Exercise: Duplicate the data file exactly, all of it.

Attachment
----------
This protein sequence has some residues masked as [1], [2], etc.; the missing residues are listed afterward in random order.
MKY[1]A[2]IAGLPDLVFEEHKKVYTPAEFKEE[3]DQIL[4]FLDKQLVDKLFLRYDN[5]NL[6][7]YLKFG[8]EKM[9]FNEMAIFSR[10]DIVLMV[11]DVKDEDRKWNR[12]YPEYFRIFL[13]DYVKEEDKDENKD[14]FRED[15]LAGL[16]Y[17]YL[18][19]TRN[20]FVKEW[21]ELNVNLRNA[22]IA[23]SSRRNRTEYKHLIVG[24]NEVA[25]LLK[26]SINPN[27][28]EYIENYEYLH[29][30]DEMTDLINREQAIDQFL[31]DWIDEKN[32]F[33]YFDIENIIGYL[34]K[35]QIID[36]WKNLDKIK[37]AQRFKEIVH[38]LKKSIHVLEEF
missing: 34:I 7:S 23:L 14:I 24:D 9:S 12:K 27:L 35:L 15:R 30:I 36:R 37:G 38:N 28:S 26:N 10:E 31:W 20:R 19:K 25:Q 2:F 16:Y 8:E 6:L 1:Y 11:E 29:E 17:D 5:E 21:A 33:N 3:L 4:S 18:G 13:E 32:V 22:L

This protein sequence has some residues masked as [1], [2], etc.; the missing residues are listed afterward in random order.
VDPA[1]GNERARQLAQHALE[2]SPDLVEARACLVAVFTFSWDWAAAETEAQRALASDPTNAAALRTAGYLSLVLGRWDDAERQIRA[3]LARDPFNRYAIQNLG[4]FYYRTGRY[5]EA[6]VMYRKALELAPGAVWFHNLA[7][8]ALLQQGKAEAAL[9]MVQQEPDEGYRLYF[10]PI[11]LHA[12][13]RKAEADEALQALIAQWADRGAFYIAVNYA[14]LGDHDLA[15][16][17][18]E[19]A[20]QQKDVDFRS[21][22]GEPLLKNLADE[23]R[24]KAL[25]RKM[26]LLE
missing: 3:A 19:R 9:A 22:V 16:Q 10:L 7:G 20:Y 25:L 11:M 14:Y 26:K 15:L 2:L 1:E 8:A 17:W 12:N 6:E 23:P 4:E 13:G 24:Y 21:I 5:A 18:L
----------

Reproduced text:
This protein sequence has some residues masked as [1], [2], etc.; the missing residues are listed afterward in random order.
MKY[1]A[2]IAGLPDLVFEEHKKVYTPAEFKEE[3]DQIL[4]FLDKQLVDKLFLRYDN[5]NL[6][7]YLKFG[8]EKM[9]FNEMAIFSR[10]DIVLMV[11]DVKDEDRKWNR[12]YPEYFRIFL[13]DYVKEEDKDENKD[14]FRED[15]LAGL[16]Y[17]YL[18][19]TRN[20]FVKEW[21]ELNVNLRNA[22]IA[23]SSRRNRTEYKHLIVG[24]NEVA[25]LLK[26]SINPN[27][28]EYIENYEYLH[29][30]DEMTDLINREQAIDQFL[31]DWIDEKN[32]F[33]YFDIENIIGYL[34]K[35]QIID[36]WKNLDKIK[37]AQRFKEIVH[38]LKKSIHVLEEF
missing: 34:I 7:S 23:L 14:I 24:D 9:S 12:K 27:L 35:L 15:R 30:I 36:R 37:G 38:N 28:S 26:N 10:E 31:W 20:R 19:K 25:Q 2:F 16:Y 8:E 6:L 1:Y 11:E 29:E 17:D 5:E 21:A 33:N 3:L 4:S 18:G 13:E 32:V 22:L

This protein sequence has some residues masked as [1], [2], etc.; the missing residues are listed afterward in random order.
VDPA[1]GNERARQLAQHALE[2]SPDLVEARACLVAVFTFSWDWAAAETEAQRALASDPTNAAALRTAGYLSLVLGRWDDAERQIRA[3]LARDPFNRYAIQNLG[4]FYYRTGRY[5]EA[6]VMYRKALELAPGAVWFHNLA[7][8]ALLQQGKAEAAL[9]MVQQEPDEGYRLYF[10]PI[11]LHA[12][13]RKAEADEALQALIAQWADRGAFYIAVNYA[14]LGDHDLA[15][16][17][18]E[19]A[20]QQKDVDFRS[21][22]GEPLLKNLADE[23]R[24]KAL[25]RKM[26]LLE
missing: 3:A 19:R 9:A 22:V 16:Q 10:L 7:G 20:Y 25:L 11:M 14:Y 26:K 15:L 2:L 1:E 8:A 17:W 12:N 6:E 23:P 4:E 13:G 24:Y 21:I 5:A 18:L